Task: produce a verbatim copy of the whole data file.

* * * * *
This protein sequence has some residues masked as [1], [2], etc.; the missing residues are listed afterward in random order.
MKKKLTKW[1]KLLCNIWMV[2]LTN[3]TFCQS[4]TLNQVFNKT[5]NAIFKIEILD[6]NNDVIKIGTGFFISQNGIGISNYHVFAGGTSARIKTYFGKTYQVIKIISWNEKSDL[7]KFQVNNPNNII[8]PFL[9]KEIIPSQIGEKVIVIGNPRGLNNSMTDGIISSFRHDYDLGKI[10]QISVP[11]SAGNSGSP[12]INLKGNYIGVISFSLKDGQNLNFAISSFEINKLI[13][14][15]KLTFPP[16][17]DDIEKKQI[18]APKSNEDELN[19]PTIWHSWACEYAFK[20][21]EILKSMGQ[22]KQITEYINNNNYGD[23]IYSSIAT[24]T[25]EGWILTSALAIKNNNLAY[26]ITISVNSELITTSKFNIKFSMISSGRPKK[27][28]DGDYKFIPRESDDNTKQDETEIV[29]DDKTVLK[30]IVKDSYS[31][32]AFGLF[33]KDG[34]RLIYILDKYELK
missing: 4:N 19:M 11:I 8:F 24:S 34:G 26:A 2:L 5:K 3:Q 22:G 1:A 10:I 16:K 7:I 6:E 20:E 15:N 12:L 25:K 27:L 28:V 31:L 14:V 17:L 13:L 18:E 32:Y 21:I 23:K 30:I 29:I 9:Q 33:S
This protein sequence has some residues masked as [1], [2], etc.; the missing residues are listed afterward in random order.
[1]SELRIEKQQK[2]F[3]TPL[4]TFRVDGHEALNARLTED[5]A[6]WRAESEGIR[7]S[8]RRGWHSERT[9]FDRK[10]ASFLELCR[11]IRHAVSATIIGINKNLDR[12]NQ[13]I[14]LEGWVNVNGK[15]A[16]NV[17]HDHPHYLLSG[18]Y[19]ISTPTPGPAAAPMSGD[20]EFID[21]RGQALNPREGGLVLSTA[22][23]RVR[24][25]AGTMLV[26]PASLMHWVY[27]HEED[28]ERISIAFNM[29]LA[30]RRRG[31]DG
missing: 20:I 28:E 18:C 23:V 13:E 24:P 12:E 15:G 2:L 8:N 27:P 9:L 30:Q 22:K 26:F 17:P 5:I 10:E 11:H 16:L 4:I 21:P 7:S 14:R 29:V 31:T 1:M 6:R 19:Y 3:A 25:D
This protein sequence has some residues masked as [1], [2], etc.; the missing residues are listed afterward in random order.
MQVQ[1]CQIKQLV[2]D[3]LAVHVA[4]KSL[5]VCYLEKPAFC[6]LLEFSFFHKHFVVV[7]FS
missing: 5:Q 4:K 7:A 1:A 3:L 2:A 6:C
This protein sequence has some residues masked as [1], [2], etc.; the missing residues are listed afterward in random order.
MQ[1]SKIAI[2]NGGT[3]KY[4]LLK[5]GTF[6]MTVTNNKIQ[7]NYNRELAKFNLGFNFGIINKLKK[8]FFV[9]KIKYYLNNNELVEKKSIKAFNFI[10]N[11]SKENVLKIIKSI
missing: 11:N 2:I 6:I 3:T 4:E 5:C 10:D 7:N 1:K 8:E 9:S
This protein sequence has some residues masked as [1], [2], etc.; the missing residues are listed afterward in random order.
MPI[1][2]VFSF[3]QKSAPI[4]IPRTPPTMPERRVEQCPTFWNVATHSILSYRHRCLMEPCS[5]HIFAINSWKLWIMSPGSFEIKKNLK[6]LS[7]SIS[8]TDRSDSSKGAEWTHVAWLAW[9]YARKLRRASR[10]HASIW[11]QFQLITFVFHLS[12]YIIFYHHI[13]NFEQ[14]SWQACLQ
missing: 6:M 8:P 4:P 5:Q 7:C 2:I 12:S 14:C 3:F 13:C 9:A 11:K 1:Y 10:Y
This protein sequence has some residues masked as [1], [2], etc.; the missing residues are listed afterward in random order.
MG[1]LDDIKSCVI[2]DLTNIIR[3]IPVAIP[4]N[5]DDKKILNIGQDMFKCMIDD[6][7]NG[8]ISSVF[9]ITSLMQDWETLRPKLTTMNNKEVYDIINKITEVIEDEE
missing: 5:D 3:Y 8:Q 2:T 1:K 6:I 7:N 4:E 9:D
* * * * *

This protein sequence has some residues masked as [1], [2], etc.; the missing residues are listed afterward in random order.
MKKKLTKW[1]KLLCNIWMV[2]LTN[3]TFCQS[4]TLNQVFNKT[5]NAIFKIEILD[6]NNDVIKIGTGFFISQNGIGISNYHVFAGGTSARIKTYFGKTYQVIKIISWNEKSDL[7]KFQVNNPNNII[8]PFL[9]KEIIPSQIGEKVIVIGNPRGLNNSMTDGIISSFRHDYDLGKI[10]QISVP[11]SAGNSGSP[12]INLKGNYIGVISFSLKDGQNLNFAISSFEINKLI[13][14][15]KLTFPP[16][17]DDIEKKQI[18]APKSNEDELN[19]PTIWHSWACEYAFK[20][21]EILKSMGQ[22]KQITEYINNNNYGD[23]IYSSIAT[24]T[25]EGWILTSALAIKNNNLAY[26]ITISVNSELITTSKFNIKFSMISSGRPKK[27][28]DGDYKFIPRESDDNTKQDETEIV[29]DDKTVLK[30]IVKDSYS[31][32]AFGLF[33]KDG[34]RLIYILDKYELK
missing: 4:N 19:M 11:I 8:F 24:S 34:G 26:A 2:L 5:K 3:Q 22:G 1:A 10:I 16:K 7:I 6:E 20:E 15:N 12:L 25:K 27:L 28:V 31:L 14:V 17:L 13:L 18:E 32:Y 21:I 23:K 30:I 29:I 9:Q 33:S
This protein sequence has some residues masked as [1], [2], etc.; the missing residues are listed afterward in random order.
[1]SELRIEKQQK[2]F[3]TPL[4]TFRVDGHEALNARLTED[5]A[6]WRAESEGIR[7]S[8]RRGWHSERT[9]FDRK[10]ASFLELCR[11]IRHAVSATIIGINKNLDR[12]NQ[13]I[14]LEGWVNVNGK[15]A[16]NV[17]HDHPHYLLSG[18]Y[19]ISTPTPGPAAAPMSGD[20]EFID[21]RGQALNPREGGLVLSTA[22][23]RVR[24][25]AGTMLV[26]PASLMHWVY[27]HEED[28]ERISIAFNM[29]LA[30]RRRG[31]DG
missing: 20:I 28:E 18:C 23:V 13:E 24:P 12:E 15:G 2:L 8:N 27:P 9:L 30:Q 22:K 26:F 17:P 5:I 10:E 11:H 16:L 4:I 21:P 7:S 14:R 29:V 31:T 1:M 6:R 19:Y 3:A 25:D
This protein sequence has some residues masked as [1], [2], etc.; the missing residues are listed afterward in random order.
MQVQ[1]CQIKQLV[2]D[3]LAVHVA[4]KSL[5]VCYLEKPAFC[6]LLEFSFFHKHFVVV[7]FS
missing: 5:Q 4:K 7:A 1:A 3:L 2:A 6:C
This protein sequence has some residues masked as [1], [2], etc.; the missing residues are listed afterward in random order.
MQ[1]SKIAI[2]NGGT[3]KY[4]LLK[5]GTF[6]MTVTNNKIQ[7]NYNRELAKFNLGFNFGIINKLKK[8]FFV[9]KIKYYLNNNELVEKKSIKAFNFI[10]N[11]SKENVLKIIKSI
missing: 11:N 2:I 6:I 3:T 4:E 5:C 10:D 7:N 1:K 8:E 9:S
This protein sequence has some residues masked as [1], [2], etc.; the missing residues are listed afterward in random order.
MPI[1][2]VFSF[3]QKSAPI[4]IPRTPPTMPERRVEQCPTFWNVATHSILSYRHRCLMEPCS[5]HIFAINSWKLWIMSPGSFEIKKNLK[6]LS[7]SIS[8]TDRSDSSKGAEWTHVAWLAW[9]YARKLRRASR[10]HASIW[11]QFQLITFVFHLS[12]YIIFYHHI[13]NFEQ[14]SWQACLQ
missing: 6:M 8:P 4:P 5:Q 7:C 2:I 12:S 14:C 3:F 13:C 9:A 11:K 1:Y 10:Y
This protein sequence has some residues masked as [1], [2], etc.; the missing residues are listed afterward in random order.
MG[1]LDDIKSCVI[2]DLTNIIR[3]IPVAIP[4]N[5]DDKKILNIGQDMFKCMIDD[6][7]NG[8]ISSVF[9]ITSLMQDWETLRPKLTTMNNKEVYDIINKITEVIEDEE
missing: 5:D 3:Y 8:Q 2:T 1:K 6:I 7:N 4:E 9:D